Smoking can cause at least 5 to 6 types of cancer and one of the most common ones that are directly affected by smoking is skin cancer. Squamous Cell Carcinoma (SCC) is a type of skin cancer that occurs in the top layer of the skin, smokers are associated with the highest risk of developing this cancer. Smokers are three times more likely to develop this cancer than non-smokers due to the toxins they breathe day and night.
Benefits of Quitting Smoking:
No matter how many years you spent smoking, your body can still recover from it to a high extent. An immediate benefit of quitting smoking includes a lower risk of heart attack and easy breathing. Quitting smoking will also make your skin start looking healthier and you will look younger than you used to. Some common benefits of quitting smoking on our skin are:
1. Slow Aging Process:
Your collagen production will go back to normal within a few months and your skin will start tightening and smoothing out. It will also start creating vitamin C which will start making your face look brighter and clear. Although you will not get rid of all the wrinkles you have developed but some of the shallow ones may start disappearing after a while. You can also take help from products like retinol or anti-aging creams to further slow down the aging process.
2. Proper Skin Coloration:
The improved oxygen levels of your skin will help you get glowing skin and the discoloration that appeared due to smoking will start fading off soon. The melanin production will return to normal levels and the dark spots and uneven skin tone will disappear, leaving your skin looking healthy and clear. Within a few months, you will regain the natural color of your skin and the staining on your fingers and nails will start wearing off too when your skin starts getting proper nutrients and oxygen. Just after six months of quitting smoking, your skin will regain its vitality.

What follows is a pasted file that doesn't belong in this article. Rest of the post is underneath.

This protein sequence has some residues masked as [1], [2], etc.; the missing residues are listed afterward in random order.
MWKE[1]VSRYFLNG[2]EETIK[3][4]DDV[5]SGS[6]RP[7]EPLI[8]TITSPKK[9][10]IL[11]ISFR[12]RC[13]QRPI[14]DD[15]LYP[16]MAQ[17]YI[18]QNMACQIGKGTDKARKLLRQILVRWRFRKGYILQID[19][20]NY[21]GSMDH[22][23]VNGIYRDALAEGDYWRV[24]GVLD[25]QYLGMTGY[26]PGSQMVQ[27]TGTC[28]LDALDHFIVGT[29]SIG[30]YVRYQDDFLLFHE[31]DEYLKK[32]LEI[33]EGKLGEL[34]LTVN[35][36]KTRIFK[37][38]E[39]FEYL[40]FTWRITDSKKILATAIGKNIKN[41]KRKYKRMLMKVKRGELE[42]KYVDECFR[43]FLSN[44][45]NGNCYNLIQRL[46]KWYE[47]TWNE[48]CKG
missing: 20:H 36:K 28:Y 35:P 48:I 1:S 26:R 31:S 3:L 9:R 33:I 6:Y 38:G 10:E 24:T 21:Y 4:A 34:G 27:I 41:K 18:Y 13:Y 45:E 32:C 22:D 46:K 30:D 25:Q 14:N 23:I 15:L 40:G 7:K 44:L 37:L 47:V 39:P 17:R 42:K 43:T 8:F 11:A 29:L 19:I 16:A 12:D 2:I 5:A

3. Skin Cell Turnover Increases:
As your skin starts repairing itself, the turnover of skin cells will increase. The nicotine stops the oxygen from getting into our dermis, the inner layer of skin, which prevents the formation of new skin cells and causes dried and discolored skin. After quitting smoking, the dermis will start creating new skin cells and the skin will start looking healthier and fresher. Healthy skin will help you combat environmental damage and keep you looking younger for more years.
4. Prevent Further Damage:
When you smoke, you pucker your lips and hollow your cheeks to inhale, and squint your eyes to avoid getting smoke in them. This causes so many wrinkles all over your face, that you even develop the smoker’s line, which is the vertical line surrounding your lips. Quitting smoking will prevent further wrinkles from forming and you might be able to get rid of the wrinkles that have appeared.
The sooner you quit, the more easily your skin will bounce back. Quitting has almost immediate side effects on physical and internal well-being. Your risk of cancer starts decreasing, your skins start tightening, the risk of heart attack starts falling and your lungs start cleaning. The minute you quit; you choose a healthy life so make your decision quickly to regain your best features and avoid early aging.